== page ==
Topics like these deserve attention. Not a quick throwaway comment before moving on to join a discussion on whether ‘cheese and onion’ or ‘salt and vinegar’ are better crisp flavours.
Before these people mindlessly typed their response had they actually considered:
- speaking to someone who had an older mother or was an older mother?
- that there are many mothers with health issues that although young, they too don’t have the energy?
- that many children may have lost a young parent? Death doesn’t just visit the elderly.
So, I’m stepping forward with my personal experience.
I was brought up by older parents, they were 50 years my senior. Not only that but they were white too, this post isn’t about the difference in our skin colour, but you can read about that here Back to Black 🙋🏿
I loved my parents for who they were and spending time with my family this weekend reminded me how lucky I was, to be loved and to be wanted.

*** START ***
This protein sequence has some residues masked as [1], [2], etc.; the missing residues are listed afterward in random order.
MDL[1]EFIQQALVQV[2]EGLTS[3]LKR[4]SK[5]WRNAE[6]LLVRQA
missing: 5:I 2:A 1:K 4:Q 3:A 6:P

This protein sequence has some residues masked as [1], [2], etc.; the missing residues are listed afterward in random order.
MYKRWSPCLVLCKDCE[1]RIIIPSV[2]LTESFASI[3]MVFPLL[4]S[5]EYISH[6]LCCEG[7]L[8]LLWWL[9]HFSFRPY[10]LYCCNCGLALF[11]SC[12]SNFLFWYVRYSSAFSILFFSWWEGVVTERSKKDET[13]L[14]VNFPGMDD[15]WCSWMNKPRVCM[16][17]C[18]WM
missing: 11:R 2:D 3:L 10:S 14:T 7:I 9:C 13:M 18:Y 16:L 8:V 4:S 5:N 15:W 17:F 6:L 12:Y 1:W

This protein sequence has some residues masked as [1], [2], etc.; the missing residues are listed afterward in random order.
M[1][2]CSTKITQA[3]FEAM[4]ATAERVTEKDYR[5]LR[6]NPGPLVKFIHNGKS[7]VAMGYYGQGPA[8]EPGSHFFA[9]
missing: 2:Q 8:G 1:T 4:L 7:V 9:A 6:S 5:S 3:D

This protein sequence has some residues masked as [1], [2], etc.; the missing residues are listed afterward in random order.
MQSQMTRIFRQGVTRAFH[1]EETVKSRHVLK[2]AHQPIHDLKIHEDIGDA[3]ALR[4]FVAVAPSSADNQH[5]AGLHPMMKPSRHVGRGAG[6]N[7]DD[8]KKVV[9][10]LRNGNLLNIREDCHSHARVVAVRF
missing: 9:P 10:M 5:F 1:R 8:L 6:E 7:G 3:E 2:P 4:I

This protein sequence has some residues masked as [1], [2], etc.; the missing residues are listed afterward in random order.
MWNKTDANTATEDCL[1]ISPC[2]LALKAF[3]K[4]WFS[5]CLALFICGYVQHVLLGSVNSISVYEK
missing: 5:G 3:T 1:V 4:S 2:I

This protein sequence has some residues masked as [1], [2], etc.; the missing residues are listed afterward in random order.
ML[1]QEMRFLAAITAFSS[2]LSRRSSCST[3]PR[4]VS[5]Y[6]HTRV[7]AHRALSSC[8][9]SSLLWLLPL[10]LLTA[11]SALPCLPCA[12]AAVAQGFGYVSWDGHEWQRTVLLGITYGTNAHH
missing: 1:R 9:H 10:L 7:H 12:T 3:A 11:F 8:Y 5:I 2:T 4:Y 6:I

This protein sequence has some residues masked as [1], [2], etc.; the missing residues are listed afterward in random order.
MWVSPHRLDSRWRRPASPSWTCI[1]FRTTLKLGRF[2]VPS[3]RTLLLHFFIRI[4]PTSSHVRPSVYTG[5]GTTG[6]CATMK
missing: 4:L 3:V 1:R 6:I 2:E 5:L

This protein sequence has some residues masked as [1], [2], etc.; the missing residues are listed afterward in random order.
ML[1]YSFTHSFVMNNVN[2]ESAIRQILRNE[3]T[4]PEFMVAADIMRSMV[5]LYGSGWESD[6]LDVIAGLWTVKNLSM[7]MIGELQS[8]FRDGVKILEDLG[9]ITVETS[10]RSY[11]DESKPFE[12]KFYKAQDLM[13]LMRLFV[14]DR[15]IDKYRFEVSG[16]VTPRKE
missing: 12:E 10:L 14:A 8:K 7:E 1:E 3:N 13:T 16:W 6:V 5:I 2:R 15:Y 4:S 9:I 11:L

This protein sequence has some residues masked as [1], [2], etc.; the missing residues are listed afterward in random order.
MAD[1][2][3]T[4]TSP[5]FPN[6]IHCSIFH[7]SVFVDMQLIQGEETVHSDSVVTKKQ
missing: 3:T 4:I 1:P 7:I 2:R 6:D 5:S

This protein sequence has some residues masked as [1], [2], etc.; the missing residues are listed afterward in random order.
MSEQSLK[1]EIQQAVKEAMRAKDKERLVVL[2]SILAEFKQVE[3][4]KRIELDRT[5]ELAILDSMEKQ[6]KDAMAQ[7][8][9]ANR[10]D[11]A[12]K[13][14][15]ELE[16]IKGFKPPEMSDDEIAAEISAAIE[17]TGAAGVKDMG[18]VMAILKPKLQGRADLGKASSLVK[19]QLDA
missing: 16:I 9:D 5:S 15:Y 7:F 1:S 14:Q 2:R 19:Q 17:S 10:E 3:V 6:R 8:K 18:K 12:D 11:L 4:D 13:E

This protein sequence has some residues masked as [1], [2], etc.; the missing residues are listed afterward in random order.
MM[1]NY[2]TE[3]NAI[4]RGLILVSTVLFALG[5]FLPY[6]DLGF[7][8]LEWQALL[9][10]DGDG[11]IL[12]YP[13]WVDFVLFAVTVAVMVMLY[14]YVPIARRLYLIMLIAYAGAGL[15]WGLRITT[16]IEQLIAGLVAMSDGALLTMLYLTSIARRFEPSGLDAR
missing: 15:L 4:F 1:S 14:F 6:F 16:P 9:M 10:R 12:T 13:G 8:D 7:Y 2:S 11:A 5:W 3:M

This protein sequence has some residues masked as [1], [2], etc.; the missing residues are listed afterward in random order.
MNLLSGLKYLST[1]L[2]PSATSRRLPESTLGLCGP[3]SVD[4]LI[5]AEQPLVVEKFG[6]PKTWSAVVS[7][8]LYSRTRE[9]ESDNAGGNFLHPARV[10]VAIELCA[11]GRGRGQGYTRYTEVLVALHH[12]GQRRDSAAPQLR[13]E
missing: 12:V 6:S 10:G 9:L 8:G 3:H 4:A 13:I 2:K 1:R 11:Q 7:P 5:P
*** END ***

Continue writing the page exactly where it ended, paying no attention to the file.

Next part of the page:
My loving parents
My loving parents
I’d be a liar if I said that having them as parents was always amazing. I have vague images of me trying to run away when I was about seven, suitcase packed I made it to the end of the street before forgetting why I was running away. Then I became a teenager with a penchant for banging doors whilst working out the strange changes to my mind and body – I didn’t very much like anyone!
There was also the time I was left embarrassed when my mum got barred from a pet shop. A bloody pet shop! I’d wanted a Guinea Pig so bad and she wanted me to have one. Having a disagreement in the pet shop my mum got told never to return. I’m not sure if that was before or after she told them to go: ‘Fuck your penguins’.